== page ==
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New kitty health questions

aharter

Savannah Super Cat
Hey everyone, I have a few questions regarding prevention of any illnesses in my new savannah kitten. I am super paranoid about FIP. Is there certain things I should avoid when my kitten is young or in general? Supplements I can give to prevent the likelihood? Also when it comes time to have my kitten spayed do I need to request a certain anesthetic ? My kitten is an f4 savannah. I will be getting her at 12 weeks and she will have at least her first round of kitten shots. If not the second , those will be done the week I get her or whenever they are supposed to be done.
 

Patti

Admin
Staff member
The only way to ensure that your new kitten will never get FIP is to make sure she doesn't have the corona virus. Since probably around 90% of cats have corona your first step is to get a titer to confirm it's presence. BTW, you can have false negatives so a good rule of thumb to follow is to get at least two, or preferably three negative titers in a row.

Presuming that the titer is positive (usually a titer greater than 1:40 is considered positive, although some don't consider it positive unless it's greater than 1:100), and that she is an only kitten the best way to eliminate corona is to change litter and sterilize the litter box and pooper scooper with bleach every time she has a bowel movement, or at least daily - that way she cannot keep reinfecting herself. This is a lot of work, and can obviously be expensive going through litter like that, and if you have more than one cat you need to quarantine each and do the same thing, otherwise they will keep infecting each other. Most cats will eventually shed the corona virus it they do not keep getting reinfected from themselves, or other cats, but about 13% of cats will remain lifelong carriers. That's not to mean that they will convert to FIP - that is an entirely different matter. Since it is not yet completely understood why cats with corona virus convert to FIP (although research is making strides in this area) there is no known way to prevent it from happening if your kitten happens to be one that is susceptible to it.


Some of the things that seem to trigger the conversion to FIP is stress (e.g., the stress of moving to a new home), illness, very young or very old cats, and having a genetic predisposition. The only things you can really impact on this list are stress and illness, and that would be hard since the simple act of bringing her home will cause her stress, and stress can trigger illness. You will need to do your best to help her transition smoothly and easily into your home (there are other threads on bringing home a new kitten on this forum that you can read). You can prevent illness also by avoiding future stressful events, and not allowing her to interact with other cats - easy if she is an only cat.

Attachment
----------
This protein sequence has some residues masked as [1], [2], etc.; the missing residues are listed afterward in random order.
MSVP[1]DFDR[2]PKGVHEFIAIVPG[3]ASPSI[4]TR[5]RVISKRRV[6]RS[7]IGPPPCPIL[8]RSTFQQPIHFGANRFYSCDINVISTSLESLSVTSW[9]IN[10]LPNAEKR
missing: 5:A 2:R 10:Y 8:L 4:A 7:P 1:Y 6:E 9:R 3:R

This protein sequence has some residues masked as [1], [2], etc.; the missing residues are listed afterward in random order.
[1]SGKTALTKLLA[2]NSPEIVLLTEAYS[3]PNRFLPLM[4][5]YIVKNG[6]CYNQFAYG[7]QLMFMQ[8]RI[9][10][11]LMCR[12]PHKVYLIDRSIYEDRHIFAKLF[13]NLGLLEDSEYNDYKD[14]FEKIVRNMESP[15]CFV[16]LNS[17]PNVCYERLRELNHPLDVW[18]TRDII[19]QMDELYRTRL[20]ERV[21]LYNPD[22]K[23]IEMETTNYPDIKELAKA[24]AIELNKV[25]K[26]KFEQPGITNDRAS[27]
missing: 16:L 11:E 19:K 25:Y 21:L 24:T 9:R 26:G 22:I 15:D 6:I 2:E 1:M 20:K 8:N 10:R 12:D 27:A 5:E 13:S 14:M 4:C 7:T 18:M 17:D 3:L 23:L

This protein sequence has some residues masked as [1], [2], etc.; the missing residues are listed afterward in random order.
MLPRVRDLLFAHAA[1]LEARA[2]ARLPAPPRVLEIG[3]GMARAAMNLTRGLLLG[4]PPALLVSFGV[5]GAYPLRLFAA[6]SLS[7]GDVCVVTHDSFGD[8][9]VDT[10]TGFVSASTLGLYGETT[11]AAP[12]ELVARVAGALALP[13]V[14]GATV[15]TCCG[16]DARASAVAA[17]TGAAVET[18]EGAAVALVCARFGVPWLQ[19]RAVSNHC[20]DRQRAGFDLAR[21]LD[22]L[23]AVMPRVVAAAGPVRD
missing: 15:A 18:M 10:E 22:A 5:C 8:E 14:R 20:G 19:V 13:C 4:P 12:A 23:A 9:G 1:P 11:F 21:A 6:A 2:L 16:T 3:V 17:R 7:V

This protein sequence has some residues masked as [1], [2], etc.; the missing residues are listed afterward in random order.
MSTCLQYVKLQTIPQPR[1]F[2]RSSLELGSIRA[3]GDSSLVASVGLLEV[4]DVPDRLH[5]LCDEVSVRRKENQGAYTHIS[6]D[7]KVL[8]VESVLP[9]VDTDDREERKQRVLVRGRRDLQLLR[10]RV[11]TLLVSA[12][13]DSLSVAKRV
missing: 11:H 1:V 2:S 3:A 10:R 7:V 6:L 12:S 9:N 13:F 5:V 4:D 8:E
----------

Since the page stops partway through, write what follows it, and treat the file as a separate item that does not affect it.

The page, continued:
aharter

Savannah Super Cat
Thank you everyone so much! That was some really good information and now I understand fip a lot better. I think it will help that she is the only pet. I am also so glad I am now waiting until 12 weeks to take her home. I think if she was inclined taking her home that early wouldn't help at all.

So does anyone know about anesthesia used for spaying? Do I need to request a certain one. I was reading some threads but it seems to be a personal opinion.

Another question that I jus thought of, and need some advice on. One Christmas this year might be 3 hours away, and they will have a 2 year old cat. The cat gets all of it's vaccines. Would it be a bad idea or a good idea to take my new kitten? She would be about 14 weeks by then. I may just stay home with her if a trip would be too stressful and make her susceptible to illness. Just wanting some advice on the issue . Thanks everyone for all of your help!! :)
 

Patti

Admin
Staff member
Sorry to not have responded about the anesthesia earlier. There have been many anecdotal stories about ill effects and bad outcomes with the use of ketamine (an injectable induction agent) in all breeds of cats so I generally recommend avoiding it if possible. Having said that, some vets are now using a cocktail that includes ketamine, some of these concoctions seem to be safer. Personally I prefer propofol, and my vets are happy to comply. As far as I know, all of the gas anesthesias are safe. Here is a journal article with more info: http://www.ncbi.nlm.nih.gov/pmc/articles/PMC1481480/?page=1